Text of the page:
"Brass Jacketed"?

Discussion in 'Caliber Zone' started by gman68W, Oct 11, 2014.

  1. gman68W

    gman68W Lemme Show Ya Something! Member

    I'm sure this stuff has been around for a while, but it's the first I've heard of it. I'm not exactly up-to-date on my metallurgy, so would someone explain the differences between brass-jacketed bullets and copper-jacketed? I'd imagine it has something to do with a more rapid expansion due to softer metals, and would be more useful in slower, heavier bullets like 40S&W.
     
  2. bluharley

    bluharley Member

    I'd take a copper bullet over brass any day! Actually, I have no idea, they'll both hurt.
     

  3. ajole

    ajole Supporting Member

    34,512
    10,738
    NE Utah
    Brass is harder than copper.

    Not sure which one you meant as softer.

    But brass bullets are standard dangerous game bullets, low expansion, deep penetration.
     
    Last edited: Oct 11, 2014
  4. superbeast1098

    superbeast1098 Member

    173
    1
    I know that the Remington Golden Saber is brass jacketed... It expands pretty well...
     
  5. ajole

    ajole Supporting Member

    34,512
    10,738
    NE Utah
    Yeah...they also penetrate well.;)

    From Remington

    "Jacket made entirely of cartridge brass, which releases energy over longer distance while mushrooming"

    Meaning, it's harder, doesn't open too fast, penetrates deep.


    "Spiral nose-cut feature permits mushrooming at lower velocity without sacrificing penetration or terminal performance"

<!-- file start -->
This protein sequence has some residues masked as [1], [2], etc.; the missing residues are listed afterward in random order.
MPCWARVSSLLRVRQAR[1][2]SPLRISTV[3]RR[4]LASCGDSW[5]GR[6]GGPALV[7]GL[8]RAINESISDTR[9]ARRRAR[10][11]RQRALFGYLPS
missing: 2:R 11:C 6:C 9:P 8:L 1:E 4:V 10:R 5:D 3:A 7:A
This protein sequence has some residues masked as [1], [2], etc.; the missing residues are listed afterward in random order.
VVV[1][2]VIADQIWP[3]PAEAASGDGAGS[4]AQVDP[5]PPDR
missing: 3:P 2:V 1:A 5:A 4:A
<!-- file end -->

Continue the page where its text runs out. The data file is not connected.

Had to do that as the harder brass wouldn't mushroom at all without it.
     
  6. sdbrit68

    sdbrit68 Supporting Member

    BY low expansion, do you mean how much it opens up when it hits ?
     
  7. TNTRAILERTRASH

    TNTRAILERTRASH Supporting Member

    Only brass jacket I have bought is Perfecta, BrassMaxx, and UMC. All ball ammo.
     
  8. ajole

    ajole Supporting Member

    34,512
    10,738
    NE Utah
    Yes. Dangerous game solids penetrate deeply, they depend on that instead of expansion, because they are shooting big tough animals, and a soft or hollow point will open too soon, or separate, and not get into the vitals.

    Here is one pic.

    [​IMG]

    Brass jacketed is simply a normal jacketed bullet, using brass instead of copper. Brass is made by using copper and zinc, making it cheaper than straight copper, I think. But it's also harder, which helps some bullets perform differently.

    So a brass jacketed bullet can expand, slower or faster than a copper jacket, depending on design.
    These are the Golden Sabers

    [​IMG]
     
    Last edited: Oct 13, 2014
  9. ArmyScout

    ArmyScout Supporting Member

    3,960
    279
    IL
    Brass is an alloy, Copper is an element and softer than Brass. Copper jacketed bullets have a greater expansion rate, oxidizes easily, are toxic, and may leave residue in the barrel. It is generally used for big game, but is available in smaller calibers for self defense. There probably isn't much advantage of Copper jackets over Brass in hand guns until you get into the .45acp ammo.
     
  10. lklawson

    lklawson Staff Member

    You mean the lead core is toxic, not the copper, right?

    Peace favor your sword,
    Kirk
     
  11. ArmyScout

    ArmyScout Supporting Member

    3,960
    279